Future Proof Docs - Choose Better Life


Welcome to another installment in the Future Proof Docs series. As a reminder, this is a series of posts highlighting physicians who excel at something outside of medicine and care enough to share their passions with us. Today I want to introduce Choose Better Life - a certified life coach and physician who helps people make better choices to live simply and live well. I hope you will enjoy this Q&A.  

When and why did you decide to become a physician?

My 8th Grade Science teacher was fantastic. He taught us anatomy and helped us with all sorts of projects from experiments with cigarette-smoking goldfish to various surveys of genetic traits. Then he disappeared and we had a cranky sub for a few months. School just wasn’t the same without him.

When he returned, he explained that he had received a pancreas transplant and that behind his surgical mask (decorated with stickers, of course), he was as good as new.

The seed was planted, and for a few years I aspired to become a transplant surgeon. After learning more about the specialty, it became clear that it wasn’t a great fit, but I still wanted to help others in a career that would be mentally and physically challenging.

After volunteering in an emergency department in college, I knew it was the place for me. Working closely with patients, with a team of trusted colleagues, and with a steady stream of the unknown coming through the door, the adrenaline was palpable and the possibilities were endless. I felt like I was home.

[FPMD: "Cigarette-smoking goldfish"...  I am definitely interested in how that one turned out.  We all have that one special person who inspired us to take up the stethoscope. Did you ever contact your 8th grade science teacher and let him know how big of an inspiration he was to you? Could make for a great conversation. Truth be told, I considered ER as a possible specialty early on in medical school. But it didn't take long into my first rotation before I realized that I was HORRIBLE at juggling multiple tasks simultaneously. Not sure who was the luckier one - me or the field of Emergency Medicine.]

Why your specialty?

This is mostly answered above, and I love that Emergency Medicine has a bit of everything: patient interaction, procedures, a flexible schedule, collaboration with other specialties so there’s constant teaching and learning, and the opportunity to be useful anywhere.

[FPMD: "Is there a doctor on the plane?!" I've definitely fantasized about playing the hero before I got into radiology. ]

When and why did you start your blog?

Over the past few years, I’ve been frustrated by the evolution of healthcare into a morass of documentation and rules, and with so much focus on sickness and paperwork rather than wellness. Medicine reimburses for tests and procedures, but not so much for compassion and education, which are what most patients really need.

I realized that while many patients wish for a magic pill, no such pill exists. Even if we can treat hypertension or diabetes, it won’t truly help them if they still suffer from an abusive marriage, stress from an insecure or dangerous job and/or unstable finances. Life is more than just the sum of its parts, and if one area stinks, it will bleed over into the others.

Life coaching is the perfect opportunity to help people focus on whichever areas they would like to improve.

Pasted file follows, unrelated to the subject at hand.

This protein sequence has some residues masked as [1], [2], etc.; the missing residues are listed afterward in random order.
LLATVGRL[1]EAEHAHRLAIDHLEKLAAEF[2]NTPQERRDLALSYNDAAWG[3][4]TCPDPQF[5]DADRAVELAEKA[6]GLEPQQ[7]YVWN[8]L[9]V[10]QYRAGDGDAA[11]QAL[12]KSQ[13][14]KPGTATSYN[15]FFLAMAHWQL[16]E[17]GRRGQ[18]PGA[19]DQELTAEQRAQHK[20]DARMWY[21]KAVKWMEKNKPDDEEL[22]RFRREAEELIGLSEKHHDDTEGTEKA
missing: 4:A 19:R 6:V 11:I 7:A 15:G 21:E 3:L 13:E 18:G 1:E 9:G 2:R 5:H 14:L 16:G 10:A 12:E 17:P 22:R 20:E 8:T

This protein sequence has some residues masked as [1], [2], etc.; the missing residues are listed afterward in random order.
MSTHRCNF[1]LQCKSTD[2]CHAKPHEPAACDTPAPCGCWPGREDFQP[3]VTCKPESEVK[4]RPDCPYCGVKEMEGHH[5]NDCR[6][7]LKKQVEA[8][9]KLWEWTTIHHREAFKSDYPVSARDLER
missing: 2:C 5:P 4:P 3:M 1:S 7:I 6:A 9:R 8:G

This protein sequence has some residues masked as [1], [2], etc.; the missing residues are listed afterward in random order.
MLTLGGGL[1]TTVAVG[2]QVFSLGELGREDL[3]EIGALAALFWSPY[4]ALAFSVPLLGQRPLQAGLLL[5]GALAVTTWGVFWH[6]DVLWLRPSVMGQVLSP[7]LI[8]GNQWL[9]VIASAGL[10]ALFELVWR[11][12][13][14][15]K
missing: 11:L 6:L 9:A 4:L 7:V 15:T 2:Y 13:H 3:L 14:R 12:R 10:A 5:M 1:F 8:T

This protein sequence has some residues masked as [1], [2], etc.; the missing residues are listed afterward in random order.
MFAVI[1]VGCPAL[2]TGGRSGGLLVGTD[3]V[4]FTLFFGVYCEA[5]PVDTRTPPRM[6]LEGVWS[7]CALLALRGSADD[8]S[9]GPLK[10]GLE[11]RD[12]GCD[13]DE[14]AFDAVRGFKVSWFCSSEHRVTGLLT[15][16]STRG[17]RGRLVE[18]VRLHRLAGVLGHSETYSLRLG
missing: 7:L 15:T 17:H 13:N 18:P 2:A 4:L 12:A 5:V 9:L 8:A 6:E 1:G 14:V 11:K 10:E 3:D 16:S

[FPMD: Intriguing. I've always thought of "sickness" and "wellness" as two sides of the same coin. But it is true. You aren't "well" just because you're not "sick." Life coaching is a big task though. I'll stick to just the financial bits.]

What is the biggest challenge running your blog while being a doc at the same time?  How do you deal with it?

Prioritizing is important. It’s essential to get to know and support the online community, and I can spend all day reading wonderful posts and tweets and realize that I haven’t done any of my own work yet.

[FPMD: Yes! Prioritization is definitely something I struggle with. Often it seems like EVERYTHING is important and as a result, nothing is important. I may be seeking out your life coaching advice soon...]

What are the top 3 life lessons you have for FPMD readers?

  1. Simple is usually better.
  2. If the answer isn’t clearly YES!!!, then it should be no.
  3. Sleep and sunshine make most things better.

[FPMD: Great general guidelines to live life by. I personally struggle to strike a balance between simple and comprehensive in my daily clinical work.  For example, obtaining patient consent before a procedure.  And there are plenty of things in life that I feel "meh" about.]

Give me 3 blog posts that FPMD readers can visit to get the “core” of what you stand for. 

  1. Say Yes To Your Priorities
  2. Navigating Your Emergency Department Visit
  3. Why I Don’t Mind Being A Terrible Gardener

[FPMD: I've never gardened a day in my life and definitely not planning to visit an emergency room anytime soon. But I definitely want to start saying "Yes" more to my priorities. Although as I have indicated above, I need some serious help in determining what counts as a "priority"... Thank you Julie for coming on as a guest.  Stay tuned for our next Future Proof Doc!]

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Future Proof, MD

Dr. Bo Liu is an aspiring radiologist-in-training and the founder and editor of the White Coat Money Blog.  He has an interest in interventional radiology and helping his medical colleagues get ahead in this mad world of medicine and money.  When he's not crushing the list at the PACS station or typing up your next favorite blog post, you can usually find him at the local badminton club, movie theater or the most recently opened restaurant.